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Analysis: McCain's uphill battle on illegal immigration

  • Story Highlights
  • Obama's campaign criticizes McCain's stance on illegal immigration
  • They say he has flip-flopped on border security and immigration issues
  • McCain called for comprehensive immigration reform at recent meeting
  • His campaign says he will address major Hispanic groups in the next month
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By Bill Schneider
CNN Senior Political Analyst
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WASHINGTON (CNN) -- In recent days, Sen. Barack Obama has backed off his harshest criticisms of the North American Free Trade Agreement, and he's changed his stance on campaign financing, electing to decline the federal funds for the general election -- prompting charges of flip-flopping.

Polls show Sen. John McCain with about a third of the Hispanic vote nationwide.

Polls show Sen. John McCain with about a third of the Hispanic vote nationwide.

Obama's campaign says Sen. John McCain has contradictions of his own, namely on illegal immigration.

On Wednesday night, McCain held a private meeting with more than 150 Chicago, Illinois-area Hispanic leaders.

According to The Associated Press, several people who were at the meeting said McCain assured them that he would push for comprehensive immigration reform if he's elected president.

In 2007, McCain's sponsorship of comprehensive immigration reform angered conservatives and very nearly derailed his presidential campaign.

At a Republican debate at the Reagan Library in January, McCain was asked whether he would still vote for his original measure.

"No, I would not ... because we know what the situation is today ... that people want the borders secured first," he said.

McCain's critics were reassured.

"The original proposal, I opposed. Sen. McCain's new proposal, I support, which is to ensure you have border security before you have any other type of reform," L.A. County Supervisor Mike Antonovich said.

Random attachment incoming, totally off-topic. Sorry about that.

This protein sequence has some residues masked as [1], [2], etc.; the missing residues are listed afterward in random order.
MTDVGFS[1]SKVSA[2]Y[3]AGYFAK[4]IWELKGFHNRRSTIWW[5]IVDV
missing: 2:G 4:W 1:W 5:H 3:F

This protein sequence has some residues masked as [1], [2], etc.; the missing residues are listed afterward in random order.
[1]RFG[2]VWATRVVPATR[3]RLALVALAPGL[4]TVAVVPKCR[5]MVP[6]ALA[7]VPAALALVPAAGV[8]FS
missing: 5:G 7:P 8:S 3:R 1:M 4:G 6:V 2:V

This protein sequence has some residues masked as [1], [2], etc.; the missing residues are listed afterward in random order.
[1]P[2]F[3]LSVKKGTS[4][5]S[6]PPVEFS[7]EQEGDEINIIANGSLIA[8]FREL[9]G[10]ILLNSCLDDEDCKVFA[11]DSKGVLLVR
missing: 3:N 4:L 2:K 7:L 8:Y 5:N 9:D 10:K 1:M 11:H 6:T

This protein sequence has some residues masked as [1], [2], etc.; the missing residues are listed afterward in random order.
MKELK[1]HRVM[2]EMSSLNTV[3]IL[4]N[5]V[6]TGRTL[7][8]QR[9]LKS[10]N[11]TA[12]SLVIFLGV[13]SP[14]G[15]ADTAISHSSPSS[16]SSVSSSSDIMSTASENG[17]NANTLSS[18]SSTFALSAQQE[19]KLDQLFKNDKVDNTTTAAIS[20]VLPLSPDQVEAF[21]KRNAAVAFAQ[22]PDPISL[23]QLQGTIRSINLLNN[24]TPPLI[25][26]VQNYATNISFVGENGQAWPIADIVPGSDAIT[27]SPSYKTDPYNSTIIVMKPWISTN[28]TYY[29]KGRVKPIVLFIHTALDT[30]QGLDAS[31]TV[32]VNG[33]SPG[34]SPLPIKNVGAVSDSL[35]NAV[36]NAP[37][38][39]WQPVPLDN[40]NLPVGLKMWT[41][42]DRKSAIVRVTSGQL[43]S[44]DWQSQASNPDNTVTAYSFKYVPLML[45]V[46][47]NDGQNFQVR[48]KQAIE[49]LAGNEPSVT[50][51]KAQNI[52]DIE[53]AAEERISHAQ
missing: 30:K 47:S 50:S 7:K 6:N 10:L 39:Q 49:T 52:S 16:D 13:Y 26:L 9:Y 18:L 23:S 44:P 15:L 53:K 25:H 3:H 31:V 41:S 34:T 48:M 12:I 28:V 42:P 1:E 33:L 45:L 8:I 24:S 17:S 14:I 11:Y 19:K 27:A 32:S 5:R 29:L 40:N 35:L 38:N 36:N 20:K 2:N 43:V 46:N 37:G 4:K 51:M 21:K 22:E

After the Chicago meeting, the Obama campaign's communications director, Robert Gibbs, charged that McCain was trying to have it both ways.

"It's hard for me to understand how you can sit in front of 150 Hispanic leaders in Chicago and leave them with the impression that you support comprehensive immigration reform and have that not directly contradict the fact that sitting in the Reagan Library in the midst of a Republican primary. How you can say that you didn't intend to vote for your own bill," Gibbs said.

McCain is now getting just over a third of the Hispanic vote nationwide, according to CNN/Opinion Research Corp. Polls from April and June. Obama garnered 61 percent to McCain's 34 percent.

In 2004, President Bush got about 40 percent.

McCain must try to keep conservatives happy while making sure his Hispanic support doesn't collapse.

How's he going to do it? His campaign says he will be addressing several major Hispanic groups in the next month.

CNN asked the McCain campaign for a response to Gibbs' comments. A spokesman said, "Despite the wildly misinformed opinions of Barack Obama's spokesman, John McCain fundamentally believes that we need to secure our border, and then move forward to address the need for immigration reform in a respectful and compassionate manner that recognizes that we are all God's children. That's his position yesterday, today and every other day -- before all the groups he meets with.''

CNN political producer Ed Hornick contributed to this report.

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